Japan and Australia warn on "Buy American," protectionism
TOKYO (Reuters) - Japan and Australia expressed concern on Thursday about protectionism stemming from the "Buy American" provisions in Washington's mammoth stimulus measures aimed at helping pull the U.S. economy out of recession.
Australia warned the move to protect U.S. iron and steel makers would lead to a retaliatory trade war, while Japan sent a letter to top aides of U.S. President Barack Obama and the Senate's majority and minority leaders echoing concerns by other U.S. trading partners.
"The common responsibility shared by the two countries, which are the world's No.1 and No.2 economies, is to resist protectionism together," Japan's chief cabinet secretary, Takeo Kawamura, told a news conference.
The letter was sent to U.S. Secretary of State Hillary Clinton and head of the National Economic Council Lawrence Summers, as well as the Senate Majority Leader Harry Reid and Minority Leader Mitch McConnell, from Ichiro Fujisaki, the Japanese ambassador to Washington, Kawamura said.
Japan is the fourth biggest exporter to the United States, after China, Canada and Mexico.
The deepening global financial crisis and the failure to complete the World Trade Organization's long-running Doha round to free up global commerce, have raised fears that countries will block imports to protect jobs.
China has yet to give any official reaction and its major state-controlled media outlets have reported the "Buy American" plan but have refrained from commenting, suggesting that China is still deliberating how to respond.
On Wednesday, the U.S. Senate voted to soften the "Buy American" provision in its $900 stimulus bill, which originally allowed only U.S.-made iron, steel and manufactured goods to be used in public works projects funded by the bill.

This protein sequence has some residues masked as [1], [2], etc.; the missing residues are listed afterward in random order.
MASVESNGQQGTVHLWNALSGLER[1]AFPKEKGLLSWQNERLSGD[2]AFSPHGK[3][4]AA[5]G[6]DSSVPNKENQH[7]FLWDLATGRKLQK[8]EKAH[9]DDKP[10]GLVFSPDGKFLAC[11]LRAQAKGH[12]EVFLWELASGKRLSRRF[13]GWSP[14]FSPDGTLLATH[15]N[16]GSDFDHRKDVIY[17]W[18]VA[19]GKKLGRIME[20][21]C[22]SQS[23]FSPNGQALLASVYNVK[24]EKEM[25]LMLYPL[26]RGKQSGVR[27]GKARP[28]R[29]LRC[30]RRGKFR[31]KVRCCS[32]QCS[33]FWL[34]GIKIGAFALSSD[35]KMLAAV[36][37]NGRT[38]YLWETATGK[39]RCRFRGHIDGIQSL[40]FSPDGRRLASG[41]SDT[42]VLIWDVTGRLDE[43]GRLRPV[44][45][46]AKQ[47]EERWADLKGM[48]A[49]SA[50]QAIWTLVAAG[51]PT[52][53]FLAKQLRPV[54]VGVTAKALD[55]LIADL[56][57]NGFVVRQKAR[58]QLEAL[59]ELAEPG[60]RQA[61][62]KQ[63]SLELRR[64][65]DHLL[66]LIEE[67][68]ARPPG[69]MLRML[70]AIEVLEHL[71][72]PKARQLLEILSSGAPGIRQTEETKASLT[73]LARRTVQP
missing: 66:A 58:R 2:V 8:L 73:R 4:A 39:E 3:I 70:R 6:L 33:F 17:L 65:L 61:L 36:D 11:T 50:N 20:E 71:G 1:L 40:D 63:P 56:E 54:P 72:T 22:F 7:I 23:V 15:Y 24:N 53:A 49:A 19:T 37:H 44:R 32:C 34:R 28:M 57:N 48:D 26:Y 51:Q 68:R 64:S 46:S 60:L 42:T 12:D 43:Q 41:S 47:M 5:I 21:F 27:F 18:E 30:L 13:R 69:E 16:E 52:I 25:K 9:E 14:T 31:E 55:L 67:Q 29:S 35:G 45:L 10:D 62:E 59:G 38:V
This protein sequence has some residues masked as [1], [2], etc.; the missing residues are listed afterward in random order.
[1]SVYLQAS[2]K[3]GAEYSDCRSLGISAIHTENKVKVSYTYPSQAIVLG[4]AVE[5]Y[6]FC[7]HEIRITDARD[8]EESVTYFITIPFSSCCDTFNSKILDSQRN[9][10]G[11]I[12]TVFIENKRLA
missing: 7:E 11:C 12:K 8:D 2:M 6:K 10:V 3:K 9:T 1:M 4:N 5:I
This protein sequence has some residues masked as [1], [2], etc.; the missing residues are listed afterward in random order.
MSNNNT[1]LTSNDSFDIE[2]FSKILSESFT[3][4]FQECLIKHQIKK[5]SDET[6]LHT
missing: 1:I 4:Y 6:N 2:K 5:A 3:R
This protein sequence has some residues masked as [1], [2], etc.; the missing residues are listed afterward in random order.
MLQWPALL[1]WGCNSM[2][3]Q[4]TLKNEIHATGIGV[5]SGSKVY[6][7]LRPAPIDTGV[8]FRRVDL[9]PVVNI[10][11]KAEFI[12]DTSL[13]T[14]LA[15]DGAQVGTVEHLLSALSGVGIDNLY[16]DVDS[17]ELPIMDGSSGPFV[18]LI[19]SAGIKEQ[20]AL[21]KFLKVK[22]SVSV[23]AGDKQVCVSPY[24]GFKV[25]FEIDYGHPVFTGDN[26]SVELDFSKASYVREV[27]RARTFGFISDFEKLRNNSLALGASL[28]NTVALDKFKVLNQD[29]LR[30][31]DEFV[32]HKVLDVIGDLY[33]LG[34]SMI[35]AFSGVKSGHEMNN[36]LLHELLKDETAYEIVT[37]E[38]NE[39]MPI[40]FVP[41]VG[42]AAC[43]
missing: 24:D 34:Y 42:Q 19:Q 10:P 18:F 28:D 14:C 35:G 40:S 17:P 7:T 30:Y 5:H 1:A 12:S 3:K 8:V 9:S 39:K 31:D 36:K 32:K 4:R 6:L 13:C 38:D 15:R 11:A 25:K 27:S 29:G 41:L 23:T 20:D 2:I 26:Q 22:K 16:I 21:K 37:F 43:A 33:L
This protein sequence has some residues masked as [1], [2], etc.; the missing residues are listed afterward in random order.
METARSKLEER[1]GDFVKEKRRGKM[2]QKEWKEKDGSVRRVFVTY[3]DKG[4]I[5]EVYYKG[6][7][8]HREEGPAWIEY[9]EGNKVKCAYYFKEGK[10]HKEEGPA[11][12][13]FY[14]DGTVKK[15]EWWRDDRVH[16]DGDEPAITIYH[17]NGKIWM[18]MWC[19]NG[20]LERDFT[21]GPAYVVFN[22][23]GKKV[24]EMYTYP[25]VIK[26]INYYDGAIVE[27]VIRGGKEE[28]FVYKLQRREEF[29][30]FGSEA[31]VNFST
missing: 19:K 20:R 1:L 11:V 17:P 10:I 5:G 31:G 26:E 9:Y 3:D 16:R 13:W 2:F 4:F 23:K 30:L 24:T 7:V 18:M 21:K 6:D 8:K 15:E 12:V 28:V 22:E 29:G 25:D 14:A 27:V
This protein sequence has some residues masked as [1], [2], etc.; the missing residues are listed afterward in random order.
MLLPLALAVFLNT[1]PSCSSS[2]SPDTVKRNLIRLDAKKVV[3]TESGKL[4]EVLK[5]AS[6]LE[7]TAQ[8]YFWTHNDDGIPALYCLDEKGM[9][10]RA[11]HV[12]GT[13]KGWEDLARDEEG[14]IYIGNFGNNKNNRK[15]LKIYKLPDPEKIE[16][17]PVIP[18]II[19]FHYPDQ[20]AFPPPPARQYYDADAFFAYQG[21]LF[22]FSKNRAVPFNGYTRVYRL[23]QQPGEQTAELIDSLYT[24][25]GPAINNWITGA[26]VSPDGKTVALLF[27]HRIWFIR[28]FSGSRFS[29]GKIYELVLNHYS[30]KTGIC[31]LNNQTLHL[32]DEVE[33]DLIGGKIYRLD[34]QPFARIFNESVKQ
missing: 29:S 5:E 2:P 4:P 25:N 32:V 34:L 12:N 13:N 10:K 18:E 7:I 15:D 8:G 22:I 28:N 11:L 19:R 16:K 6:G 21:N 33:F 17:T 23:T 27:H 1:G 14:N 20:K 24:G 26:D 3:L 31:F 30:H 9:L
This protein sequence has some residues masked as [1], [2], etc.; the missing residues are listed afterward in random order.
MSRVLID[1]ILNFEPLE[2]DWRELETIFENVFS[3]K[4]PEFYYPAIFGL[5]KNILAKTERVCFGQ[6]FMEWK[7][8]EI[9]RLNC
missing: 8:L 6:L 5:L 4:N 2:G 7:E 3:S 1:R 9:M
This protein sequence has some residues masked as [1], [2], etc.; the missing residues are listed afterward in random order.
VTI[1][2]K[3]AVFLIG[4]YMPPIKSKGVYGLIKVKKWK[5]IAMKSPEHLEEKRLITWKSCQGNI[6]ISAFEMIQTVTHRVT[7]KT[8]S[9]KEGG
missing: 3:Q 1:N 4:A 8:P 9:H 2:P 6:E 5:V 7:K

The vote for the amendment came after Obama expressed concern about the possibility of a trade war. Last week, the U.S. House of Representatives included a "Buy American" provision that would allow only the use of U.S.-made iron and steel in public works projects in its $825 billion stimulus package.
Australian Trade Minister Simon Crean said the U.S. Senate had made the wrong decision by voting to keep the "Buy American" provisions in the stimulus bills.
"This is the wrong course of action, they have got to reverse their decision," Crean said in a statement. "It will result in retaliatory action, it will result in a trade war."
Australia is a major iron and steel producer and a strong advocate of free and open trade. Australia has a standing free trade agreement with the United States, and last year exported A$484 million ($314 million) worth of steel to the United States.
Crean said other nations would hit back at the United States if the "Buy American" clause remained, undermining the benefits of Obama's stimulus measures.
He said Australia was also examining the "Buy American" to see if it had any impact on the Australia-U.S. free trade agreement.
Mexican President Felipe Calderon and Canadian Prime Minister Stephen Harper have also vowed to fight any move to introduce protectionist measures in the region as a way to combat the economic slowdown.
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